Donald Haase

Faculty Profile


Donald Haase is Professor  Emeritus of German. He received his BA (1972) and MA (1973) in German from the University of Cincinnati and his Ph.D. (1979) in Comparative Literature from the University of North Carolina at Chapel Hill. After receiving his Ph.D., he served as a Visiting Assistant Professor of German at Miami University of Ohio from 1979 to 1981, and then came to Wayne State University as an Assistant Professor in 1981. From 1989 to 2007, he served as Chair of the Department of German & Slavic Studies, and from 2007 to 2016, as Associate Dean and then Senior Associate Dean for Faculty Affairs in the College of Liberal Arts and Sciences.

Selected Publications

Edited Books:

With Anne E. Duggan, Folktales and Fairy Tales: Traditions and Texts from around the World. 2nd ed. 4 vols. Santa Barbra: ABC-CLIO, 2016. Revised and expanded edition of The Greenwood Encyclopedia of Folktales and Fairy Tales. Ed. Donald Haase.

The Greenwood Encyclopedia of Folktales and Fairy Tales. 3 vols. Westport, CT: Greenwood Press, 2008.

Fairy Tales and Feminism: New Approaches. Detroit: Wayne State University Press, 2004. Reprinted 2007.

English Fairy Tales and More English Fairy Tales. Collected by Joseph Jacobs. ABC-CLIO Classic Folk and Fairy Tales. Santa Barbara: ABC-CLIO, 2002.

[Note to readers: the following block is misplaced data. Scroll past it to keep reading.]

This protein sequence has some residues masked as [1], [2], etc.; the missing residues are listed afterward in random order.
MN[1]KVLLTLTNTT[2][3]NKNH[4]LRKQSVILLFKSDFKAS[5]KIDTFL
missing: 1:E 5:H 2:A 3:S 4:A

The Reception of Grimms’ Fairy Tales: Responses, Reactions, Revisions. Detroit: Wayne State Univ. Press, 1993. Reprinted as paperback 1995.

Selected Journal Articles and Book Chapters:

“Global or Local? Where Do Fairy Tales Belong?” World Fairy Tales. Ed. Andrew
Teverson. London: Routledge, forthcoming.

“The Fairy-Tale Canon.” Teaching the Fairy-Tale. Ed. Nancy L. Canepa. Detroit: Wayne
State University Press, forthcoming.

“No Laughing Matter: Fairy Tales and the 2016 US Presidential Election.” Terra ridens-
Terra narrans: Festschrift zum 65. Geburtstag von Ulrich Marzolph. Ed. Regina F.
Bendix and Dorothy Noyes. Dortmund: Verlag für Orientkunde, 2018. 2: 282-313.

“Challenges of Folktale and Fairy-Tale Studies in the Twenty-First Century.” Fabula 57.1-2 (2016): 73–85.

Foreword. New Approaches to Teaching Folk and Fairy Tales. Ed. Christa Jones and Claudia Schwabe. Boulder: University Press of Colorado, 2016. vii-xi.

"‘We Are What We Are Supposed to Be’: The Brothers Grimm as Fictional Representations." Narrative Culture 1.2 (2014): 191-215."

"Dear Reader.” Marvelous Transformations. Ed. Christine Jones and Jennifer Schacker. Peterborough: Broadview Press, 2012. 539-44.“

"Kiss and Tell: Orality, Narrative, and the Power of Words in ‘Sleeping Beauty.’” Etudes de Lettres 289.3-4 (2011): 275-92.

"Decolonizing Fairy-Tale Studies.” Marvels & Tales: Journal of Fairy-Tale Studies 24.1 (2010): 17-38.

"Fairy Tales, Hope, and the Culture of Defeat from the Postbellum American South to Postwar Germany.” Kriegs- und Nachkriegskindheiten: Studien zur literarischen Erinnerungskultur für junge Leser. Ed. Gabriele von Glasenapp and Hans-Heino Ewers. Frankfurt a.M.: Peter Lang, 2008. 455-64.

For complete list of publications, see my CV.

Research Description

Folktales and fairy fales; the Brothers Grimm; history of folktale scholarship; the relationship of the fairy tales to war, exile, and the Holocaust; feminist approaches to folktales and fairy tales; literature of German Romanticism; comparative literature.

Affiliated Departments